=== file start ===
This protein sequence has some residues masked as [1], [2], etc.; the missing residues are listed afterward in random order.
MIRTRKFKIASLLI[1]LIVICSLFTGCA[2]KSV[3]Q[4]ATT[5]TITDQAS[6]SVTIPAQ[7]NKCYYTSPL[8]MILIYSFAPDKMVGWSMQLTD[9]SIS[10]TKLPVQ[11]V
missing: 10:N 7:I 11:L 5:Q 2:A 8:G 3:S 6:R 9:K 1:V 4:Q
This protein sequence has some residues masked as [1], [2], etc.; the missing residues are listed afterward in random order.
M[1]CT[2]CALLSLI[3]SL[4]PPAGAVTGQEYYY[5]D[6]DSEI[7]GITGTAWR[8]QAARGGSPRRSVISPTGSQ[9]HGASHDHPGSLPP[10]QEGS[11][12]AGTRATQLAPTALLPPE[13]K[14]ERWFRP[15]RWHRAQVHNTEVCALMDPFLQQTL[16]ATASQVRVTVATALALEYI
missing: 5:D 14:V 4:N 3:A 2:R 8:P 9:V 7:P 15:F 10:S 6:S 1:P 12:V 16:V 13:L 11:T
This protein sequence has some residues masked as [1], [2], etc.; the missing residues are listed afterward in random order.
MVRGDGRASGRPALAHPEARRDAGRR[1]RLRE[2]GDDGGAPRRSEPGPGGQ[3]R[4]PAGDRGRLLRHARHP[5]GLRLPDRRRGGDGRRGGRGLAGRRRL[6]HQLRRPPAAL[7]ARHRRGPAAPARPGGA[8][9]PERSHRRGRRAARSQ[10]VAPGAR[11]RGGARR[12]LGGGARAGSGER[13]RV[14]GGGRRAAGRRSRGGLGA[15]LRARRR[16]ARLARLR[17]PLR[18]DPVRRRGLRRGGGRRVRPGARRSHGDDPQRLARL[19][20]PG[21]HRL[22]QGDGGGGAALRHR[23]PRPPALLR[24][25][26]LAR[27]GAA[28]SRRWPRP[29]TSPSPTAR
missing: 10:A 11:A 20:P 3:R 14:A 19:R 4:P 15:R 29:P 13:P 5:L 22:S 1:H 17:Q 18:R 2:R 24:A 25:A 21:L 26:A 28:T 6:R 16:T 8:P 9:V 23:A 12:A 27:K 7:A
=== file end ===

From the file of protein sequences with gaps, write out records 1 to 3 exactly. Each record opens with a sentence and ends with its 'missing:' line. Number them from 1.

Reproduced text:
This protein sequence has some residues masked as [1], [2], etc.; the missing residues are listed afterward in random order.
MIRTRKFKIASLLI[1]LIVICSLFTGCA[2]KSV[3]Q[4]ATT[5]TITDQAS[6]SVTIPAQ[7]NKCYYTSPL[8]MILIYSFAPDKMVGWSMQLTD[9]SIS[10]TKLPVQ[11]V
missing: 10:N 7:I 11:L 5:Q 2:A 8:G 3:S 6:R 9:K 1:V 4:Q
This protein sequence has some residues masked as [1], [2], etc.; the missing residues are listed afterward in random order.
M[1]CT[2]CALLSLI[3]SL[4]PPAGAVTGQEYYY[5]D[6]DSEI[7]GITGTAWR[8]QAARGGSPRRSVISPTGSQ[9]HGASHDHPGSLPP[10]QEGS[11][12]AGTRATQLAPTALLPPE[13]K[14]ERWFRP[15]RWHRAQVHNTEVCALMDPFLQQTL[16]ATASQVRVTVATALALEYI
missing: 5:D 14:V 4:N 3:A 2:R 8:P 9:V 7:P 15:F 10:S 6:S 1:P 12:V 16:V 13:L 11:T
This protein sequence has some residues masked as [1], [2], etc.; the missing residues are listed afterward in random order.
MVRGDGRASGRPALAHPEARRDAGRR[1]RLRE[2]GDDGGAPRRSEPGPGGQ[3]R[4]PAGDRGRLLRHARHP[5]GLRLPDRRRGGDGRRGGRGLAGRRRL[6]HQLRRPPAAL[7]ARHRRGPAAPARPGGA[8][9]PERSHRRGRRAARSQ[10]VAPGAR[11]RGGARR[12]LGGGARAGSGER[13]RV[14]GGGRRAAGRRSRGGLGA[15]LRARRR[16]ARLARLR[17]PLR[18]DPVRRRGLRRGGGRRVRPGARRSHGDDPQRLARL[19][20]PG[21]HRL[22]QGDGGGGAALRHR[23]PRPPALLR[24][25][26]LAR[27]GAA[28]SRRWPRP[29]TSPSPTAR
missing: 10:A 11:A 20:P 3:R 14:A 19:R 4:P 15:R 29:P 13:P 5:L 22:S 1:H 17:Q 18:R 2:R 24:A 25:A 21:L 26:A 28:T 6:R 16:T 8:P 9:V 23:A 12:A 27:K 7:A